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New 3D map of the cosmic web

A team of astronomers has created the first three-dimensional map of the adolescent universe, just 3 billion years after the Big Bang.

3D map of the cosmic web at a distance of 10.8 billion light years from Earth. The map was generated from imprints of hydrogen gas observed in the spectrum of 24 background galaxies, which are located behind the volume being mapped. The coloring represents the density of hydrogen gas tracing the cosmic web, with brighter colors representing higher density.  Image cCREDIT: Casey Stark (UC Berkeley) and Khee-Gan Lee (MPIA)

3D map of the cosmic web at a distance of 10.8 billion light years from Earth. The map was generated from imprints of hydrogen gas observed in the spectrum of 24 background galaxies, which are located behind the volume being mapped. The coloring represents the density of hydrogen gas tracing the cosmic web, with brighter colors representing higher density. Image credit: Casey Stark (UC Berkeley) and Khee-Gan Lee (MPIA)

A team led by astronomers from the Max Planck Institute for Astronomy has created the first three-dimensional map of a section of the universe 10.8 billion light years away, when the universe was only a quarter of its current age. This map, built from data collected from the W. M. Keck Observatory, is millions of light-years across and provides a tantalizing glimpse of large structures in the ‘cosmic web’ – the backbone of cosmic structure.

On the largest scales, matter in the universe is arranged in a vast network of filamentary structures known as the ‘cosmic web’, its tangled strands spanning hundreds of millions of light-years. Dark matter, which emits no light, forms the backbone of this web, which is also suffused with primordial hydrogen gas left over from the Big Bang. Galaxies like our own Milky Way are embedded inside this web, but fill only a tiny fraction of its volume.

Now a team of astronomers led by Khee-Gan Lee, a post-doc at the Max Planck Institute for Astronomy, has created a map of hydrogen absorption revealing a three-dimensional section of the universe almost 11 billion light years away – the first time the cosmic web has been mapped at such a vast distance. Since observing to such immense distances is also looking back in time, the map reveals the early stages of cosmic structure formation when the universe was only a quarter of its current age, during an era when the galaxies were undergoing a major ‘growth spurt’.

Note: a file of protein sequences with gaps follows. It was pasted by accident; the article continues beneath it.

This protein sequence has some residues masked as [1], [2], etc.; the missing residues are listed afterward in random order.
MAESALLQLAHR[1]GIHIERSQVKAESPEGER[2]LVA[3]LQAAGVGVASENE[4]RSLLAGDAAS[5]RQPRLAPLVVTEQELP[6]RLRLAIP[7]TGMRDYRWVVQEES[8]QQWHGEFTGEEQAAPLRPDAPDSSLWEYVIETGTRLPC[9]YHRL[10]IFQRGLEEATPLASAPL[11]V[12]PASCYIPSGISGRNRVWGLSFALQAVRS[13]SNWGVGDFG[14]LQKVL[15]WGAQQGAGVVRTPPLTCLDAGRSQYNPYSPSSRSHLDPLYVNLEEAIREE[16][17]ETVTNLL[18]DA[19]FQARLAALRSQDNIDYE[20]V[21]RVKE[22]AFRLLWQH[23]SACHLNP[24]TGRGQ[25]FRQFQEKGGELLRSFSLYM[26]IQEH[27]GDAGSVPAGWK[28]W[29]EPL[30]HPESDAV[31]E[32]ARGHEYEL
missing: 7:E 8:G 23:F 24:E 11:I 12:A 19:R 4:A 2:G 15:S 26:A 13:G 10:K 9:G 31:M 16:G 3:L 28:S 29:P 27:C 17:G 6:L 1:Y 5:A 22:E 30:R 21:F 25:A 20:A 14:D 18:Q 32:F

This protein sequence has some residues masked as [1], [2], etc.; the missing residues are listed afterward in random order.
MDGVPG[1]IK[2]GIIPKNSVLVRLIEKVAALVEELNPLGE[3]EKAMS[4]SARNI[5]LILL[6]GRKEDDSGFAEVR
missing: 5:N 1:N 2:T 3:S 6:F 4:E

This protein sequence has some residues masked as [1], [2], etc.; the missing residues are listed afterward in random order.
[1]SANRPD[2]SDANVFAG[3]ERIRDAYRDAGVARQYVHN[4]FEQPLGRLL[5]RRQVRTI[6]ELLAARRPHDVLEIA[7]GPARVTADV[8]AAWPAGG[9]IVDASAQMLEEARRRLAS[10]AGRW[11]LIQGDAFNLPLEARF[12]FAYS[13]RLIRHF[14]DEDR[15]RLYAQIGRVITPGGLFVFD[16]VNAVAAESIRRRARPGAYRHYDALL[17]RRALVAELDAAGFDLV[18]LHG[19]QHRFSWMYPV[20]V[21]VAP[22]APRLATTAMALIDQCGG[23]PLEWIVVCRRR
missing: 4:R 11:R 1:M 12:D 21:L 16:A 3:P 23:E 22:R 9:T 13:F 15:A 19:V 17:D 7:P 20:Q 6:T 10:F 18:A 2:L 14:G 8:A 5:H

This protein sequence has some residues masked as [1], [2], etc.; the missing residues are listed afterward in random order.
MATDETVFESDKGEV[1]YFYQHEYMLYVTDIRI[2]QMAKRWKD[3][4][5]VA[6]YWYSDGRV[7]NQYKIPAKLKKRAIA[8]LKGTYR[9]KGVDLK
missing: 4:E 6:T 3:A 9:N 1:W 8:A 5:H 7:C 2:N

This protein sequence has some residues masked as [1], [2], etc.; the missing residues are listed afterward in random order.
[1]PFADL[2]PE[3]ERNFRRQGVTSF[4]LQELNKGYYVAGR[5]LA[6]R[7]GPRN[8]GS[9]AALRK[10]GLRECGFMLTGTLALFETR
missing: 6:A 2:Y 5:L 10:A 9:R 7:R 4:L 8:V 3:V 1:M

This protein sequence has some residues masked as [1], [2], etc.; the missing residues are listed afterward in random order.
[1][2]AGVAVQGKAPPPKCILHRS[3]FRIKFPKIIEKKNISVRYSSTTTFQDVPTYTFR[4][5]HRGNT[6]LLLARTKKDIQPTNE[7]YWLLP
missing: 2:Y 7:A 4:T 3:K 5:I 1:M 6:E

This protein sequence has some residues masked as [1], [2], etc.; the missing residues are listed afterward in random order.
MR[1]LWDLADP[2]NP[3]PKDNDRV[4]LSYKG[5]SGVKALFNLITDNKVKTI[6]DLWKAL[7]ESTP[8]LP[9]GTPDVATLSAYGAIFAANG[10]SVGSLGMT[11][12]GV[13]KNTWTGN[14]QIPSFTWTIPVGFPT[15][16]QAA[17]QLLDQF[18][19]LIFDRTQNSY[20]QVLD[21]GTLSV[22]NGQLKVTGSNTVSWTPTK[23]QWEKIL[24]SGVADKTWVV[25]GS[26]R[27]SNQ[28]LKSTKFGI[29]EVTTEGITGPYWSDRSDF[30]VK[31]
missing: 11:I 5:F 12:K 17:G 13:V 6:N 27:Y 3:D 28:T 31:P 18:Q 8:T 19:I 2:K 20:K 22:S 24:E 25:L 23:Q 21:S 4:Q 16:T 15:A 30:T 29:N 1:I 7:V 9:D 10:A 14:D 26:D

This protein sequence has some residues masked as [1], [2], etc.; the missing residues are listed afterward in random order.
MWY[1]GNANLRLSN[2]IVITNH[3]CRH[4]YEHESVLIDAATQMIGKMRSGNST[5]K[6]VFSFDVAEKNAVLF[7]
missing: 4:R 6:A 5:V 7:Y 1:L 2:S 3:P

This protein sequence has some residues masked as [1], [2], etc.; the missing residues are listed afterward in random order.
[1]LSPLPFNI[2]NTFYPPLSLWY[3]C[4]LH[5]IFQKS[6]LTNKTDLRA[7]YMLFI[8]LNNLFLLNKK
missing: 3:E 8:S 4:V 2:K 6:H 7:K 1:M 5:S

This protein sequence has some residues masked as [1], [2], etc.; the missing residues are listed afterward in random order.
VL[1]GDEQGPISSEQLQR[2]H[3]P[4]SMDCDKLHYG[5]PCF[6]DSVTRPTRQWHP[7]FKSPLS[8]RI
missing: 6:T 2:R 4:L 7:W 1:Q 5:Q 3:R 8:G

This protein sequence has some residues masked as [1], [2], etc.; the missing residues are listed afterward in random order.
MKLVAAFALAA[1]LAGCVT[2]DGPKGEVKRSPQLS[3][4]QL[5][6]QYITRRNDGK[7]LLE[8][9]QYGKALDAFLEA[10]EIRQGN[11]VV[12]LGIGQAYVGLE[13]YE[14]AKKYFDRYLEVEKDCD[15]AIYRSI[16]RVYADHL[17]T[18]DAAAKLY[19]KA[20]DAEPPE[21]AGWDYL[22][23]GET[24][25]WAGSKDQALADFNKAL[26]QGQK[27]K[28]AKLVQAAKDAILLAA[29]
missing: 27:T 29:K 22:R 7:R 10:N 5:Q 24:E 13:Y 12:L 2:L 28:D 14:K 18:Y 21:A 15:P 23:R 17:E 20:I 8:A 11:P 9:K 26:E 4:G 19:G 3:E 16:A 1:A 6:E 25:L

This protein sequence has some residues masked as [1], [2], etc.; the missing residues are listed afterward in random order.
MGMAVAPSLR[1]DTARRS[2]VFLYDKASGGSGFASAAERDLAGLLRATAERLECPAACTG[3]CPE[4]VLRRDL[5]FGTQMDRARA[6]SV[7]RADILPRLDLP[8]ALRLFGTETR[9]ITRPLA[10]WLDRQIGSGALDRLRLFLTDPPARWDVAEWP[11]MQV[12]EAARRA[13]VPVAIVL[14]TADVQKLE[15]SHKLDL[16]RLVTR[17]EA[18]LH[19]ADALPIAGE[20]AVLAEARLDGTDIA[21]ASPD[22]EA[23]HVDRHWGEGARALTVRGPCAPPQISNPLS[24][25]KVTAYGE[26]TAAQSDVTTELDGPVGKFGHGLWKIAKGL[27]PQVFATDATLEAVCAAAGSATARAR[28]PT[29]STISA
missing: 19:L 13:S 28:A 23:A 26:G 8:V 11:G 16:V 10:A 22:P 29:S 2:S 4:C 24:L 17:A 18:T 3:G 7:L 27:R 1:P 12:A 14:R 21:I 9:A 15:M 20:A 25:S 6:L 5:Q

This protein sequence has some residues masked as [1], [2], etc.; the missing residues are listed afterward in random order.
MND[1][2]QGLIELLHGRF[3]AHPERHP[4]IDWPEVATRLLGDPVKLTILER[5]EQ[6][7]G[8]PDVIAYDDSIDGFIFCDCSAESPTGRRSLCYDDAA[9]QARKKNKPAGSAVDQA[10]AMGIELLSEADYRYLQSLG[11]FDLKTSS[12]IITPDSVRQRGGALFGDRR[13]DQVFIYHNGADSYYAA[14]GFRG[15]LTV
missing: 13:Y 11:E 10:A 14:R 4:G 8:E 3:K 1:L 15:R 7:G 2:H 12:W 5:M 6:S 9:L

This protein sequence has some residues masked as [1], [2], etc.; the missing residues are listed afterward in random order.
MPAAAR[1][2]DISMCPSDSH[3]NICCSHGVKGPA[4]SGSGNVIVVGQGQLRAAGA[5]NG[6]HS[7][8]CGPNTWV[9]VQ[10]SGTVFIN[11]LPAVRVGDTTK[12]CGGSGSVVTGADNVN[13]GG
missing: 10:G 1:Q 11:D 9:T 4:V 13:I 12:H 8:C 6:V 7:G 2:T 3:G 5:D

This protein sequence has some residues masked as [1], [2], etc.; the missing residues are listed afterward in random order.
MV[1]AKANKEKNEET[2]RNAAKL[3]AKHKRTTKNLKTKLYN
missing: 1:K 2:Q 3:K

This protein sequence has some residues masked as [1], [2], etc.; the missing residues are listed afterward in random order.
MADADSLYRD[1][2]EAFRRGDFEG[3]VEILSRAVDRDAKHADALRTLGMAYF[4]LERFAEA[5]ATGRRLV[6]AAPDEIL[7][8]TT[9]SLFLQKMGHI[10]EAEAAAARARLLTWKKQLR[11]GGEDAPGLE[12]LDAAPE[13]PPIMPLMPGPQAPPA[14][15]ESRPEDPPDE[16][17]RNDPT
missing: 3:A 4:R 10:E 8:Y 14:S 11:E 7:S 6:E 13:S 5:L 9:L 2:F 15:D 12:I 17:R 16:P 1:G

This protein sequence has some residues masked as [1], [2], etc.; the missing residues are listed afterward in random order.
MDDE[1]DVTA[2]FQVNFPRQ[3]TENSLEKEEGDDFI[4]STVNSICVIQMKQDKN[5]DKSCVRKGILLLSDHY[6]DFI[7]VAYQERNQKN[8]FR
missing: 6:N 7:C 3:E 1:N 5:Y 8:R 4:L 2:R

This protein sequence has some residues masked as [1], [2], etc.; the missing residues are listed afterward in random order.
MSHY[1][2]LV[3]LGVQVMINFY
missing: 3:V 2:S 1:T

The map was created by using faint background galaxies as light sources, against which gas could be seen by the characteristic absorption features of hydrogen. The wavelengths of each hydrogen feature showed the presence of gas at a specific distance from us. Combining all of the measurements across the entire field of view allowed the team a tantalizing glimpse of giant filamentary structures extending across millions of light-years, and paves the way for more extensive studies that will reveal not only the structure of the cosmic web, but also details of its function – the ways that pristine gas is funneled along the web into galaxies, providing the raw material for the formation of galaxies, stars, and planets.

The resulting map of hydrogen absorption is first time the cosmic web has been mapped at such a vast distance. Since observing to such immense distances is also looking back in time, the map reveals the early stages of cosmic structure formation when the universe was only a quarter of its current age, during an era when the galaxies were undergoing a major ‘growth spurt’. The map provides a tantalizing glimpse of giant filamentary structures extending across millions of light-years, and paves the way for more extensive studies that will reveal not only the structure of the cosmic web, but also details of its function – the ways that pristine gas is funneled along the web into galaxies, providing the raw material for the formation of galaxies, stars, and planets.

Bottom line: A team of astronomers has created the first three-dimensional map of the adolescent universe, just 3 billion years after the Big Bang. This map, built from data collected from the W. M. Keck Observatory, is millions of light-years across and provides a tantalizing glimpse of large structures in the ‘cosmic web’ – the backbone of cosmic structure.

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